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Despite its general aura of awesomeness, the 7900 does have some limitations. It is, after all, only intended as a snapshot camera albeit a very, very good one. Like most compacts it has no manual exposure/focus functions. Instead it has a range of scene modes and options that cover most common shooting conditions, and a few not-so-common ones too.
There are four “assist” modes on the main dial; Portrait, Landscape, Sports and Night Scene, each with a selection of special menu options. For example, the Landscape mode offers standard landscape, scenic view, architecture and group-portrait-with-scenery. These last two have composition lines that appear on the monitor to help you arrange your shot. The portrait mode has seven different options, including the remarkable Face-priority AF, which is actually capable of recognising a human face and focusing on it. Furthermore, it has automatic in-camera red-eye correction for those close-range flash shots.
As well as these assist modes, there are 12 scene modes covering almost every situation, including party, beach/snow, sunset, dusk/dawn, night landscape, close-up, museum, fireworks, text copy, backlighting, panorama assist and an underwater mode for use with the optional waterproof case. The 7900 also features something called D-Lighting. If you attempt to take a very high contrast shot, the camera will lighten the dark areas and darken the highlights to retain detail that would otherwise be lost, effectively increasing the dynamic range of the camera. As a further triumph of technology, if you take a motion-blurred shot, the camera detects this and asks if you’d like to delete it before saving.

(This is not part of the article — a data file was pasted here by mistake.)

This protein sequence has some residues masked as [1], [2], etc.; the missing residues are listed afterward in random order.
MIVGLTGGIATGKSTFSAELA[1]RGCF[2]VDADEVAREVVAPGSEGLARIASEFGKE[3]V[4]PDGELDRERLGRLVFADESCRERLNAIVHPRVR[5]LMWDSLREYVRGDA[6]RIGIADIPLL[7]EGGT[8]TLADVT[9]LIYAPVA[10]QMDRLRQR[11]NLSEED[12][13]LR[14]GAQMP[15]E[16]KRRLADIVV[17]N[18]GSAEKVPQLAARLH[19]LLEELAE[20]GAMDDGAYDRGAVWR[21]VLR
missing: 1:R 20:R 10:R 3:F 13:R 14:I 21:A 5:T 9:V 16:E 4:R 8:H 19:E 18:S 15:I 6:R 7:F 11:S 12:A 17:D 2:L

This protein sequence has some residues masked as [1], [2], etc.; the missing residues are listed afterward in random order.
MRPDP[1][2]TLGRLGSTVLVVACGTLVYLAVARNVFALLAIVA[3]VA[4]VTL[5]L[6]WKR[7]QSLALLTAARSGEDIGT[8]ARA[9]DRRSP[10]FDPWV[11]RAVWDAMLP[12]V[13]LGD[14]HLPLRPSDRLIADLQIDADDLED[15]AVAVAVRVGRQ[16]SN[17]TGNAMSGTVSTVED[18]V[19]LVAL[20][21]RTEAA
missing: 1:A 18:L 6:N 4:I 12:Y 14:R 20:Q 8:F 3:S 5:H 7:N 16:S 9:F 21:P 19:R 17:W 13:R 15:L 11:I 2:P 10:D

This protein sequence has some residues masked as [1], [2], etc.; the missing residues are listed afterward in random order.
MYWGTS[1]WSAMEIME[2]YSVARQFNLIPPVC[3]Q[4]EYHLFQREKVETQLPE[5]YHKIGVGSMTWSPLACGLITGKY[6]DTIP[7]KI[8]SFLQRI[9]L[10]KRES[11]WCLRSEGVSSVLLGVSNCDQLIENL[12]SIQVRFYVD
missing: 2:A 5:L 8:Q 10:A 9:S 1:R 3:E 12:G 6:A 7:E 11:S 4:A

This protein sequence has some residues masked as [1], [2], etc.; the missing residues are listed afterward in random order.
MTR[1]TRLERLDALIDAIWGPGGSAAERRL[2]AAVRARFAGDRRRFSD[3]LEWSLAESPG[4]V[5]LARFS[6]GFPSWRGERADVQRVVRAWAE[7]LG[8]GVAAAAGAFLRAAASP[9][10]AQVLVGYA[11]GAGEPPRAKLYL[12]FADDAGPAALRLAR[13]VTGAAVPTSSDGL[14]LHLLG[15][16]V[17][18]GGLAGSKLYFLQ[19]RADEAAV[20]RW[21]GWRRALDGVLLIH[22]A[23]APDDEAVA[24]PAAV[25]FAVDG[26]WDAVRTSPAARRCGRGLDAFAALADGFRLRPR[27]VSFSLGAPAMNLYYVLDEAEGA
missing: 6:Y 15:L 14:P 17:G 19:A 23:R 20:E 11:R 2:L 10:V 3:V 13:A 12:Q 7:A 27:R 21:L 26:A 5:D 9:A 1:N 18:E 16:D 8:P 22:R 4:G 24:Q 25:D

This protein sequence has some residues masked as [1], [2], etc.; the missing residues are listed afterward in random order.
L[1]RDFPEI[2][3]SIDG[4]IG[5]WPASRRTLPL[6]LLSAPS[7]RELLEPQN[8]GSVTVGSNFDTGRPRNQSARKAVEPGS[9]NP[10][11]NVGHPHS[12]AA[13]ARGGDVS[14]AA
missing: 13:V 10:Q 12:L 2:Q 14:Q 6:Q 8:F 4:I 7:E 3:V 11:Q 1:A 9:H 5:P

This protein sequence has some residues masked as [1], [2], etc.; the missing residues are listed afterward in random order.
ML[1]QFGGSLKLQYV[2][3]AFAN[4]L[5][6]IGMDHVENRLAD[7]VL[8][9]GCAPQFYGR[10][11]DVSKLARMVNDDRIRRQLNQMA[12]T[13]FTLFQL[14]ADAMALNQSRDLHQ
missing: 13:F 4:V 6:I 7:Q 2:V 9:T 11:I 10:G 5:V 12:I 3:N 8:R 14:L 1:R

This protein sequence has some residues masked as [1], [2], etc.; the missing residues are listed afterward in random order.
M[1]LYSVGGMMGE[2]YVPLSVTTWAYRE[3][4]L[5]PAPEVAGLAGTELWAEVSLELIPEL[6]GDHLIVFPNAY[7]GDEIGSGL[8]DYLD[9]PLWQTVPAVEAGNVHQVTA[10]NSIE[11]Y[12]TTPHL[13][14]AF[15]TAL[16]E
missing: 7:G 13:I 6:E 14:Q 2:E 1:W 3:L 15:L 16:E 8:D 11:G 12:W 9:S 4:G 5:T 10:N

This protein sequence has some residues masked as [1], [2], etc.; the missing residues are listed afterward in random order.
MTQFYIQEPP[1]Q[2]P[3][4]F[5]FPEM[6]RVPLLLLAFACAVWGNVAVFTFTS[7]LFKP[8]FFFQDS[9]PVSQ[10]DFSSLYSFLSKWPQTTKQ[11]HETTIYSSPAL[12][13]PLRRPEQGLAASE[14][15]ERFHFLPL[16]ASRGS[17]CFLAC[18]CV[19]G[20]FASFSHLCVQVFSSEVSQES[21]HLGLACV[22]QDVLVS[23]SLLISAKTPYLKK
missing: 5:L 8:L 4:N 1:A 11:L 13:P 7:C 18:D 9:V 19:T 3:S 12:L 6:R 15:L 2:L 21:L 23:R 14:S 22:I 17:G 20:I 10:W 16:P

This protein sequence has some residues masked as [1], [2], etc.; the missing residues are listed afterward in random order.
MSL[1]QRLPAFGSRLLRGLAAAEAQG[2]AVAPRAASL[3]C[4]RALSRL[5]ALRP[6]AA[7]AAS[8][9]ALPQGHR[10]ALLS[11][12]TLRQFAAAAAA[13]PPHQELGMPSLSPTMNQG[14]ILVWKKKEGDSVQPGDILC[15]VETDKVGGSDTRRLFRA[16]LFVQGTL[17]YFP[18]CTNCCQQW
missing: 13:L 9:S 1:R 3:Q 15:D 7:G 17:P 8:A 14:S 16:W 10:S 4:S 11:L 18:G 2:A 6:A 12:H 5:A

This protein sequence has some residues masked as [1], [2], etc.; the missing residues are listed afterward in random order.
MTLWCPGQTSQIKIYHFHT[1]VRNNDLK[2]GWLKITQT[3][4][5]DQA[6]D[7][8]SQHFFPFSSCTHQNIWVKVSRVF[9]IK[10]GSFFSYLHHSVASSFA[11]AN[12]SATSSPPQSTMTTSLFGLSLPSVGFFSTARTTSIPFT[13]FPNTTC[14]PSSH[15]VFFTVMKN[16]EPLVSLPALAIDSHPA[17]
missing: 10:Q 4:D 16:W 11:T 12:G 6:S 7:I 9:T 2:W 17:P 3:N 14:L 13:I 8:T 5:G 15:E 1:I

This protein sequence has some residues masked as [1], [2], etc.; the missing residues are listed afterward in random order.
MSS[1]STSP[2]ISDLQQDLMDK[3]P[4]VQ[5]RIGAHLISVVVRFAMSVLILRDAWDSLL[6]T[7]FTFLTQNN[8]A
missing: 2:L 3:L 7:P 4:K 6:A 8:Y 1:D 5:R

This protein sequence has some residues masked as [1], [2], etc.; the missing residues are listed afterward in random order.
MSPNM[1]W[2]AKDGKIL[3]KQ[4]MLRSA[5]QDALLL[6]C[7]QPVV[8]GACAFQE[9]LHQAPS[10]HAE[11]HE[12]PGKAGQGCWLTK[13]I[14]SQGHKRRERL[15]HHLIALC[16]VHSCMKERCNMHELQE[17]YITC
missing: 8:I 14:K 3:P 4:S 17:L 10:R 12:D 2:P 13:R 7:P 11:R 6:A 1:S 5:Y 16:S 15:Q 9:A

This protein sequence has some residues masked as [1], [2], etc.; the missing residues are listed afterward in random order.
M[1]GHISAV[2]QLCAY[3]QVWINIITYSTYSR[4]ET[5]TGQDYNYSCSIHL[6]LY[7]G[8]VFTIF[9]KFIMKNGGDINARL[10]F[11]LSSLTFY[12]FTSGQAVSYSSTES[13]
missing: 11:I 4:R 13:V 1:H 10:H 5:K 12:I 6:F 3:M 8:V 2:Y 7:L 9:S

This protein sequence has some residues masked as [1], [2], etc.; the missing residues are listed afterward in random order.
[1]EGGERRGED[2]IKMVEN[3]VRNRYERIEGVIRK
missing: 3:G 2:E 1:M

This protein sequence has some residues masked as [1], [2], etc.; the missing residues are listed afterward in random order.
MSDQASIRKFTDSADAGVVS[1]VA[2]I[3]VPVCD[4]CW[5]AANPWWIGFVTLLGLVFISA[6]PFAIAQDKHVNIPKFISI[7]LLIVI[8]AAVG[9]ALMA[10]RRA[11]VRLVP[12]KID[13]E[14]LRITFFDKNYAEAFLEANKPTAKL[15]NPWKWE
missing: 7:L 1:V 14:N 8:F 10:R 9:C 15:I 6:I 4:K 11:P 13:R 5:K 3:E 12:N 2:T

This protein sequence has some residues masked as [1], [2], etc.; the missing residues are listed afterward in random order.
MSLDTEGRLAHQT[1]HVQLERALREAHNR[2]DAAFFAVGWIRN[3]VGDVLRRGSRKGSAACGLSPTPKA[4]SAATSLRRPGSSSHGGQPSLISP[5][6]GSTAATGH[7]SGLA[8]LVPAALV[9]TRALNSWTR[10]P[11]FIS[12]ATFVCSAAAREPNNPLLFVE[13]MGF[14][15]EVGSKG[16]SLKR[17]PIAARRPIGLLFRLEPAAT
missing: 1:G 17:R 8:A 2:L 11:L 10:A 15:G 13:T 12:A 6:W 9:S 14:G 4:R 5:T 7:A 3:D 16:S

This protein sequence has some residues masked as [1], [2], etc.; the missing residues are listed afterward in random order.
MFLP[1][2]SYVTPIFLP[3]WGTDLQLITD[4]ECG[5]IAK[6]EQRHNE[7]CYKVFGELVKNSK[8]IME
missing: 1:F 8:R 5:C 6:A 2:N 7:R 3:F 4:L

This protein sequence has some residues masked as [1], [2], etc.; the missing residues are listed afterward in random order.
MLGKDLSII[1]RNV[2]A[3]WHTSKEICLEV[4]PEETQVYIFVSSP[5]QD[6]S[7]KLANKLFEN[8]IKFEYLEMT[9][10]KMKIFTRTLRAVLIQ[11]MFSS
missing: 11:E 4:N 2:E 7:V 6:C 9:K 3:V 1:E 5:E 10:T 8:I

In terms of general performance, the 7900 is just as outstanding as it is in other areas. It starts up in about two seconds, which is fairly quick although there are quicker cameras around. Shot-to-shot times in continuous shooting mode are impressive though. For instance, in fine mode and maximum resolution it managed 10 shots in approximately 6.5 seconds, without having to pause to record them to the card.
The movie mode is also very good, with the top quality mode shooting at full VGA (640 x 480) resolution and 30 frames a second together with audio. Recording times are limited only by the size of the memory card, with 256MB providing about 3 minutes 40 seconds worth of moving images. As for battery life, I simply don’t know. Nikon quotes 220 images after a full charge, but since I charged it up at the start of last week, I’ve been using it everyday up to publication, and it still says the battery is on full. Suffice to say that it lasts a very long time.
The Nikon Coolpix 7900 is, in a word, brilliant, and one of the nicest cameras I’ve ever used. I’m genuinely sorry that I’ve got to give it back to Nikon next week, but at least I’ve got some stunning pictures to remember it by.
The Coolpix 7900 is arguably the single best digital compact camera on the market today. For a surprisingly low £251 it offers ease of use, attractive styling, outstanding build quality and images that truly impress. If you want a good compact camera then it’s hard to see how you would ever need anything better than this.
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